FIG. 15B is a sectional view of the heart schematically illustrating the use of a delivery instrument in conjunction with a myocardial lead attachment system in an epicardial-endocardial configuration according to one embodiment of the present invention.

FIG. 15C is a sectional view of a portion of the heart schematically illustrating the use of a delivery instrument in conjunction with a myocardial lead attachment system in an intra-myocardial procedure according to another embodiment of the present invention.

FIG. 15D is a sectional view of a portion of the heart schematically illustrating the use of a delivery instrument in conjunction with a myocardial lead attachment system in a pericardial-pericardial procedure according to yet another embodiment of the present invention.

FIG. 16A is a sectional view of a portion of the heart and a schematically illustrated distal portion of a myocardial lead attachment system having a unipolar electrode arrangement according to one embodiment of the present invention.

FIG. 16B is a sectional view of a portion of the heart and a schematically illustrated distal portion of a myocardial lead attachment system having a pseudo-unipolar electrode arrangement according to one embodiment of the present invention.

FIG. 16C is a sectional view of a portion of the heart and a schematically illustrated distal portion of a myocardial lead attachment system having a pseudo-unipolar electrode arrangement according to yet another embodiment of the present invention.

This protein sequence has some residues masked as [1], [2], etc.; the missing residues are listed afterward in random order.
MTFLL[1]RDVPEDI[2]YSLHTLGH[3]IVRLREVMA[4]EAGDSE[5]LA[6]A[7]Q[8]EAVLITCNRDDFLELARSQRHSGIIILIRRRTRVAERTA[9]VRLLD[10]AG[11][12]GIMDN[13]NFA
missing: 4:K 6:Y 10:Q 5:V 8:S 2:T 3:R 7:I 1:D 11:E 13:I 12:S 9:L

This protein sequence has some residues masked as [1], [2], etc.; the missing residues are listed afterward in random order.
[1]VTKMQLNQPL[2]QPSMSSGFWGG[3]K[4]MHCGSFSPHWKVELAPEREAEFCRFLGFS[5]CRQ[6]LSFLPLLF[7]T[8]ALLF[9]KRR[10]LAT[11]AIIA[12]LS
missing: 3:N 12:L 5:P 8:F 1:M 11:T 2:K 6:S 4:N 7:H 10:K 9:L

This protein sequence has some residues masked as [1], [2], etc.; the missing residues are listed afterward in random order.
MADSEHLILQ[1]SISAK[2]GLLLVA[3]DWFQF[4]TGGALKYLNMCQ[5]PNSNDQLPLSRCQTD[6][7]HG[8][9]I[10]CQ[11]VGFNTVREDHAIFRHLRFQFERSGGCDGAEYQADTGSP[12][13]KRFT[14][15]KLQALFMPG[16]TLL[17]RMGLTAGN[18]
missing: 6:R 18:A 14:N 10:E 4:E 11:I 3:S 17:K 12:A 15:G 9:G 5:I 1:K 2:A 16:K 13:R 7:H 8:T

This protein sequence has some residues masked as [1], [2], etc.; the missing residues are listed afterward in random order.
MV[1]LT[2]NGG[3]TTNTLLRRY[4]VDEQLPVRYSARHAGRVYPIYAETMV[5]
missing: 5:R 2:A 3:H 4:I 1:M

FIG. 16D is a sectional view of a portion of the heart and a schematically illustrated distal portion of a myocardial lead attachment system having a pseudo-unipolar electrode arrangement according to still another embodiment of the present invention.

FIG. 16E is a sectional view of a portion of the heart and a schematically illustrated distal portion of a myocardial lead attachment system having a bipolar electrode arrangement according to another embodiment of the present invention.

While the invention is amenable to various modifications and alternative forms, specific embodiments have been shown by way of example in the drawings and are described in detail below. The intention, however, is not to limit the invention to the particular embodiments described. On the contrary, the invention is intended to cover all modifications, equivalents, and alternatives falling within the scope of the invention as defined by the appended claims.

DETAILED DESCRIPTION

FIG. 1 shows a myocardial lead attachment system 10 deployed in a human heart 12 according to one embodiment of the present invention. The heart 12 includes a right atrium 14 and a right ventricle 16 separated from a left atrium 18 and a left ventricle 20 by a septum 22. During normal operation of the heart 12, deoxygenated blood is fed into the right atrium 14 through the superior vena cava 24 and the inferior vena cava 26. The deoxygenated blood flows from the right atrium 14 into the right ventricle 16. The deoxygenated blood is pumped from the right ventricle 16 into the lungs, where the blood is re-oxygenated. From the lungs the oxygenated blood flows into the left atrium 18, then into the left ventricle 20. The left ventricle 20 beats forcefully to pump the oxygenated blood throughout the body.

The outer walls of the heart 12 are lined with a tissue known as the epicardium 28. The inner walls of the heart are lined with a tissue known as the endocardium 30. The heart muscle, or myocardium 32, is sandwiched between the endocardium 30 and the epicardium 28. A tough outer pericardial sac 33 surrounds the heart 12.